When I was a kid, I was never a dancer, but I took lessons all the time and I always loved modern dance. I found that to be more of a free movement. I want that more than the structured ballet or tap. I always loved that feeling of openness and the expression of the body moving where it needs to go. The zigzag is the intuitive path. “This feels right so I’m going to go where it feels right. If this feels wrong, I’m going to go somewhere else.”
It’s always food for living. We always say food for thought, I want to say food for living. When I said chaos and there’s always structure that comes out of chaos, that’s the reverse too. We can be structured and then chaos comes out of that because as a dancer, I studied ballet for years. That was my structure that I needed to do in order to break free.
We always need the feeling of education or the base and the foundation.
What I was getting to where I am now post-COVID. We’re not post-COVID. What I meant by that post-COVID is where I’m at in my zag.
I love that you’re saying that you’re either zigging or zagging. How do you feel the zig and zag? I feel the zig is more of the movement and the zag could be the pause.
We talked about that when we were in the midst of this transformation that’s still happening. I needed to find structure because I had a lot of things happen. My father passed away. A lot of endings. I was like, “It’s yoga,” but I’m not 100% yoga. When I had talked to you and I talked to my husband, because my body was talking to me. He said, “Nancy, you’re too tight. You’re holding everything in.” There’s my zag, but I zagged it. As I started to let go, or I’m going to use this other phrase, I had cranial sacral healing and it was all about dissolving into yourself.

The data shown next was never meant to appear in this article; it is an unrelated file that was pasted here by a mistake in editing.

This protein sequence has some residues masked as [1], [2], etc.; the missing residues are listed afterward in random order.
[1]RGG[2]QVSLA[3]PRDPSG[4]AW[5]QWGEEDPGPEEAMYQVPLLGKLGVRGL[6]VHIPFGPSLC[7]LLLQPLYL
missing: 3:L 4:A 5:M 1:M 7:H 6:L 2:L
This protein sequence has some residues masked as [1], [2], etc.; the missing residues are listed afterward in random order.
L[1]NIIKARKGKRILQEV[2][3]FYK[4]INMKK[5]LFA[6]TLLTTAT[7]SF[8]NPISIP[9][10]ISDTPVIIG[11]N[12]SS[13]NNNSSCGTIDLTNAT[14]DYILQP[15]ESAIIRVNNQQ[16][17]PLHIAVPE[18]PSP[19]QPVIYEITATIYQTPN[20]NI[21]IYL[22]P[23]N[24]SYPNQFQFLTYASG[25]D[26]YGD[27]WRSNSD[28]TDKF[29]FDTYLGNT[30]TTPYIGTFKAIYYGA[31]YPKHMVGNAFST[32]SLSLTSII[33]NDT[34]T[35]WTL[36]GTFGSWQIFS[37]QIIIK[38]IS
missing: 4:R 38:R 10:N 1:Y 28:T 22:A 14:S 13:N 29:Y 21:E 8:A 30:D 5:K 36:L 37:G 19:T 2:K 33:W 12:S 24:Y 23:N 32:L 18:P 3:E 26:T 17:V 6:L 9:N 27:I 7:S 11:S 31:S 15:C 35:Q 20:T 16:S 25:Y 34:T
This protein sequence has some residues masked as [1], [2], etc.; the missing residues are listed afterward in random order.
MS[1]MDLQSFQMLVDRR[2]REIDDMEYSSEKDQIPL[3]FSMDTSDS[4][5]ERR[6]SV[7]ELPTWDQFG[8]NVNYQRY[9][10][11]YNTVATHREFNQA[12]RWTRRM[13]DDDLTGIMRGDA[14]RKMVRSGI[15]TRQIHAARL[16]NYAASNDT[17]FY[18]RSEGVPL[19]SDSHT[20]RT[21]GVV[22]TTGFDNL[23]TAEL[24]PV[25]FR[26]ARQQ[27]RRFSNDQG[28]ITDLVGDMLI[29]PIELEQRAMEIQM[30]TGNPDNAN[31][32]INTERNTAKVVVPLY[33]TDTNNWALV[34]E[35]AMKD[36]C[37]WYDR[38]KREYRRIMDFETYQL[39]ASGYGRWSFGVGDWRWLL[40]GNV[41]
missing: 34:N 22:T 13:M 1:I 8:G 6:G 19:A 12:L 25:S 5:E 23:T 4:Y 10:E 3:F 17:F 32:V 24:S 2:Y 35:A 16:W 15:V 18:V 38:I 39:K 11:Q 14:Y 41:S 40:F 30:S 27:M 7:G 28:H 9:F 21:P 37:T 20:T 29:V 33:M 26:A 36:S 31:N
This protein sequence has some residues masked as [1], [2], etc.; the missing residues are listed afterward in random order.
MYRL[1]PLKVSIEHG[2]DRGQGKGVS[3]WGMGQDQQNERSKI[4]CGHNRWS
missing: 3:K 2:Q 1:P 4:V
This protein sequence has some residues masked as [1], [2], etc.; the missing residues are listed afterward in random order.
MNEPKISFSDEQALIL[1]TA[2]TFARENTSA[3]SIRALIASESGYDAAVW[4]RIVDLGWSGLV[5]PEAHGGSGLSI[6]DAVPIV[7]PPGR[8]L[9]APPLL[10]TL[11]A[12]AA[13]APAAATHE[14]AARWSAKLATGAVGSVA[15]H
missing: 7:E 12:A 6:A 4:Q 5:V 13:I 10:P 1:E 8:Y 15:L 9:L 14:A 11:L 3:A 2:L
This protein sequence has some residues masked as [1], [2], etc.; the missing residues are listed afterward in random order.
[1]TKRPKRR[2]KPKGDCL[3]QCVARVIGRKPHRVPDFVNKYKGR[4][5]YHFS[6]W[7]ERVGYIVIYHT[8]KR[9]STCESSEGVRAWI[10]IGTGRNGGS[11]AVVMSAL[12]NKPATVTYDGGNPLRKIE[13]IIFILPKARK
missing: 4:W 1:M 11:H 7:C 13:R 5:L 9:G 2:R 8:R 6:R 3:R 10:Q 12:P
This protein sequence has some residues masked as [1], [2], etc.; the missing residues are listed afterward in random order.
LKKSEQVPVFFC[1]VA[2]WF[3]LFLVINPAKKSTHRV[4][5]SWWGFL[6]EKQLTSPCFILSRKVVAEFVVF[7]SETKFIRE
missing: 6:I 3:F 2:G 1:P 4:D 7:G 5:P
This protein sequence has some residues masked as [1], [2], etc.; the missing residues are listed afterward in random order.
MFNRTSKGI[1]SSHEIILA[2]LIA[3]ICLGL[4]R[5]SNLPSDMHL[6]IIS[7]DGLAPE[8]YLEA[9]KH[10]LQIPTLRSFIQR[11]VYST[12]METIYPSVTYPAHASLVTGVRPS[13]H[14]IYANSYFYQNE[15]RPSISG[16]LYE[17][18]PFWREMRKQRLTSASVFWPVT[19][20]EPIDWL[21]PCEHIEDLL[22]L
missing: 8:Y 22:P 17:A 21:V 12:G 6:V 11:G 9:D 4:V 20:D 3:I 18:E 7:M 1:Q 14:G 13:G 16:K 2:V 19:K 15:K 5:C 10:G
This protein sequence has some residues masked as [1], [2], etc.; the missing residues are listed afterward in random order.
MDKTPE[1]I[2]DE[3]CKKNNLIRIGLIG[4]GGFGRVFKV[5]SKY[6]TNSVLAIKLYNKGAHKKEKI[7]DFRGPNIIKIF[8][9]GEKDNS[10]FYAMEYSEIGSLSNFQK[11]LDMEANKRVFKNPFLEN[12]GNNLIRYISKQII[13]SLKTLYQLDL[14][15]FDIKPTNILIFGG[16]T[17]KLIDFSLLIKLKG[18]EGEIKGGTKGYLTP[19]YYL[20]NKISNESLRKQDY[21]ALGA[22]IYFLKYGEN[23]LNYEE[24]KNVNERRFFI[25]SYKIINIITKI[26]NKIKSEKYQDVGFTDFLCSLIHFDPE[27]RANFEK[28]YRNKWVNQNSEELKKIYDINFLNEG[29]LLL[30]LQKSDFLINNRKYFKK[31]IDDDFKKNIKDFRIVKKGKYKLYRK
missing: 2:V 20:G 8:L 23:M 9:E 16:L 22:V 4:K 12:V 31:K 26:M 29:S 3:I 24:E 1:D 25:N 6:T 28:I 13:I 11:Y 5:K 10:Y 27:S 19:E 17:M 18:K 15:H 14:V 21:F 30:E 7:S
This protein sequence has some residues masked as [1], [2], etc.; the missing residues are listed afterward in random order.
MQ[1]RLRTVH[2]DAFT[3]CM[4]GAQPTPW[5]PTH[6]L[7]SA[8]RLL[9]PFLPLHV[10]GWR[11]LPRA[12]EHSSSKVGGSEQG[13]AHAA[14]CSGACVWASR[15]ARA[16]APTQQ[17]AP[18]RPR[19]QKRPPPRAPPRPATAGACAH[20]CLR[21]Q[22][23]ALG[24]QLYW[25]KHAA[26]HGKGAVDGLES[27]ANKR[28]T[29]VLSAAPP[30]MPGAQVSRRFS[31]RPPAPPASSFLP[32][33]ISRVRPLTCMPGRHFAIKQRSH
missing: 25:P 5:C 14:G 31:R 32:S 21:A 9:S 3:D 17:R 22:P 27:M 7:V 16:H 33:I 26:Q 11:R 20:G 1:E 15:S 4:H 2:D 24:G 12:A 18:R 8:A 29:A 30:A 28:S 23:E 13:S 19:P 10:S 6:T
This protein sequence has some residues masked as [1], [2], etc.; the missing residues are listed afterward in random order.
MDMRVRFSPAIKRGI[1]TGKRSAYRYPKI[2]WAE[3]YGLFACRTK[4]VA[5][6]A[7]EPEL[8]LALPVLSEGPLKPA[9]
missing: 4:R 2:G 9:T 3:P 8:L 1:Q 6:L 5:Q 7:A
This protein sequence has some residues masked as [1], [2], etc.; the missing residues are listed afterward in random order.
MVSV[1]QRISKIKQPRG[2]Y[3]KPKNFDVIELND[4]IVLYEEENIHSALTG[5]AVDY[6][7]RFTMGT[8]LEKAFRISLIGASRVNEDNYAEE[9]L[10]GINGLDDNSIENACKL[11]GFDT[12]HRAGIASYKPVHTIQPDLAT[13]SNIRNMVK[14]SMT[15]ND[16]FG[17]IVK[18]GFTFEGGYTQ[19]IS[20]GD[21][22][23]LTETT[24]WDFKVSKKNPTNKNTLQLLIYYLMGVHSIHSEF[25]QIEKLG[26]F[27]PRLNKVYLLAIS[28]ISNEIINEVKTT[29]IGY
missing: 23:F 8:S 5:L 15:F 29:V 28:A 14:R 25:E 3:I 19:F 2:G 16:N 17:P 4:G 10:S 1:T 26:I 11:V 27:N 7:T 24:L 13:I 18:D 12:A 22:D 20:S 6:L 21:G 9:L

It wasn’t about how we use the word all the time surrender, letting go, because that happens over and over again, but we can use it in our head. This is what I got from that healing. What is it like to dissolve into yourself? I felt that for the first time ever in my life. How do you dissolve into yourself? That’s when I began to feel like, “It’s okay.” It’s okay to bring who you are without appropriating anything to another movement.
That’s the pivoting and shifting. We’re always shifting. We’re always going in another angle. I like the image of dissolving into yourself. I love that because that’s a different type of release.
I respect yoga. I respect everybody that teaches anything traditional. I changed the name to Mindful Flow & Movement. It could be more of who I am. This is the zig and zag. The zig from that 28 years old, which is the Saturn return, I have to say. I’m zigzagging and hitting many zags. These seven months of transformation and healing and cleansing was a big zag.
Most people felt that. It was a mass consciousness of let’s put the world on pause. In different parts of the world, everyone had different rules and regulations. Here where we are in Connecticut, luckily we had a little more movement. We were able to go outside because the weather was nice. Also, our numbers have been low. It’s interesting to see everything unfold and to see how we feel personally and how we are much forced to change our ways.
That’s where I am now because I respect the way my last zig happened, the studio coming too. I never asked for it. I never thought I would want a studio because it’s structure. I had to learn how to move within that structure without getting caught in it. Now I’m starting to zig.
You’re zigging and you’re going with the dance, which I love, but I think it’s also respecting that’s happening and reflecting on those earlier days. That moment in your life you didn’t want to acknowledge. It was shame in a sense because you were let go. If you’re now coming to terms with it like, “I was onto something.” I was asking, looking at how you had the grant and people were listening to you and you did have the recognition from the outside to be proud and say, “Yes, I’m doing this.” Wouldn’t it be nice to say, “I tried it originally and it didn’t work,” just to be transparent in life? Anyone listening and any feeling of shame that may come up because you were rejected or let go and fired, and you made a mistake. I don’t think there are any mistakes.